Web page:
The first part, Angel Eaters (which most appropriately appropriates the rickety wooden set), takes place in Oklahoma, 1937, as we meet the cursed Hollister family. Myrtle (Catherine Michele Porter) is in mourning for her husband; her older daughter, Nola (Tiffany Clementi) is drinking turpentine to wash her baby out; and her youngest, Joann (Marnie Schulenburg), thinks that birds are angels, which is great for the local ornithologist, Doc O'Malley (Ken Glickfeld), who gets to play games like "bird in the bush" with her. There's a con artist named Fortune (Gregory Waller), too, and he's selling resurrections courtesy of his "nephew," Enoch (Isaiah Tanenbaum). None of these, as evinced by the lurking, black-eyed Azazyel (Cotton Wright) have to do with the curse: like on the HBO show Carnivale, the real problem is that Joann's latent power to resurrect things comes with a terrible price, a price which unfortunately explodes in a Tales from the Crypt ex machina sort of way.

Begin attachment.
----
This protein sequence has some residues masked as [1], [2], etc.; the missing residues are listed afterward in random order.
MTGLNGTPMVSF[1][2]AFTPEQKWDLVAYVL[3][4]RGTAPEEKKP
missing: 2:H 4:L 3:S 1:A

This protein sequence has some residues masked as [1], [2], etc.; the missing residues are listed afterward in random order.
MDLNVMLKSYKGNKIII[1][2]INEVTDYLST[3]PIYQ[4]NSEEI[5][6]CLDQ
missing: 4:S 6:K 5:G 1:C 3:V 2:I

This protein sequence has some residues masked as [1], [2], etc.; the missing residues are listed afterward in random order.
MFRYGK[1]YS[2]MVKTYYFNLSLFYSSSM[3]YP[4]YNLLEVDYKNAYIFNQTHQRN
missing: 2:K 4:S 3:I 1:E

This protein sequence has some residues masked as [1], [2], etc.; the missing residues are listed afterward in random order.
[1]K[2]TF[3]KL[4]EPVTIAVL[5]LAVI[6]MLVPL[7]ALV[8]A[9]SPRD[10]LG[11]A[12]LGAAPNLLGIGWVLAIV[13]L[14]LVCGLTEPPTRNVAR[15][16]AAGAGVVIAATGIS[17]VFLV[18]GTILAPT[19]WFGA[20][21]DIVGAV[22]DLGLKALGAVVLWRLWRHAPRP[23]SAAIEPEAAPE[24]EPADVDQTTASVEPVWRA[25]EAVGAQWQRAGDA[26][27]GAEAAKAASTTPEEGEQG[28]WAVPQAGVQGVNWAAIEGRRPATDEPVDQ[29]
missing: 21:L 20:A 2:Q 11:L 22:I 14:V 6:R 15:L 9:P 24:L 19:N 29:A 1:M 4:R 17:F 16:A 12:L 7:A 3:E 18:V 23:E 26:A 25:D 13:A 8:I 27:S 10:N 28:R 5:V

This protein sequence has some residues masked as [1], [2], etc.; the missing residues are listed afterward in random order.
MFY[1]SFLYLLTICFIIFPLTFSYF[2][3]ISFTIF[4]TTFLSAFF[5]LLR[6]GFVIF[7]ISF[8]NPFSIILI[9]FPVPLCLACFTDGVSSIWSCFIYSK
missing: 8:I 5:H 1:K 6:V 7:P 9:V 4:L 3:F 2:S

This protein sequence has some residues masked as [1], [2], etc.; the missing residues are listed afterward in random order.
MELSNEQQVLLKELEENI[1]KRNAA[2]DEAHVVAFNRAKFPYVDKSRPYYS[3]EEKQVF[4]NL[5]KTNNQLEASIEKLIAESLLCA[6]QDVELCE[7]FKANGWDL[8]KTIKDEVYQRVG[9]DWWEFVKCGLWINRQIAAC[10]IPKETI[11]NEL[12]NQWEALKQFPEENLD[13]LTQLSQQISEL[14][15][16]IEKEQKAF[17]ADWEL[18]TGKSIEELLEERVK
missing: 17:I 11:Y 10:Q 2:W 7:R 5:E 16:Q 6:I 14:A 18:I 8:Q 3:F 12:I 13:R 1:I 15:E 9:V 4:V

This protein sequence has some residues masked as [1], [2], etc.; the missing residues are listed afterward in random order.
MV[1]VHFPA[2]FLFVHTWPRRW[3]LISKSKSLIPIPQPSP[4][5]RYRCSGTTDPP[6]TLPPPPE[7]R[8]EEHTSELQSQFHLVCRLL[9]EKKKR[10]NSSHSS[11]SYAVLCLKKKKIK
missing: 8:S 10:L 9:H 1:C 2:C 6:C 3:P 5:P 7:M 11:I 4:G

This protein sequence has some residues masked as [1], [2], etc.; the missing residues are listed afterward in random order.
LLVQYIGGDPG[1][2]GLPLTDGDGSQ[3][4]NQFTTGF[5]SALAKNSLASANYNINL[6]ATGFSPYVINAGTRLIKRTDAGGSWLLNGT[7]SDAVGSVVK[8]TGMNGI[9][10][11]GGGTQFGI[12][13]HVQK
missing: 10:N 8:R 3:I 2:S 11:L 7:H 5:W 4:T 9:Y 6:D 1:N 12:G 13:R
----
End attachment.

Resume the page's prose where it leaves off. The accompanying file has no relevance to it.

In truth, Johnna Adams appears to be stretching through most of Angel Eaters, first evoking the depression-era atmosphere (nicely colored by lighting designer Jennifer Rathbone), and then slowly building up Joann's character, enough to make us feel sorry for her victimization. But she leaps into implausible scenes, making Fortune the father of Nola's kid, and turning Enoch into a one-dimensional sounding board: chained up to the Hollister porch as collateral on the resurrection, he's able to listen and watch in fear, but is never given any room to grow. In the climax, characters flip their motivations on a dime, with O'Malley giving Fortune a small fortune to clear out of town, but then showing up with a gun to make sure that he does--not to mention the fact that nobody seems to think they can outrun a 60-year-old with an ax.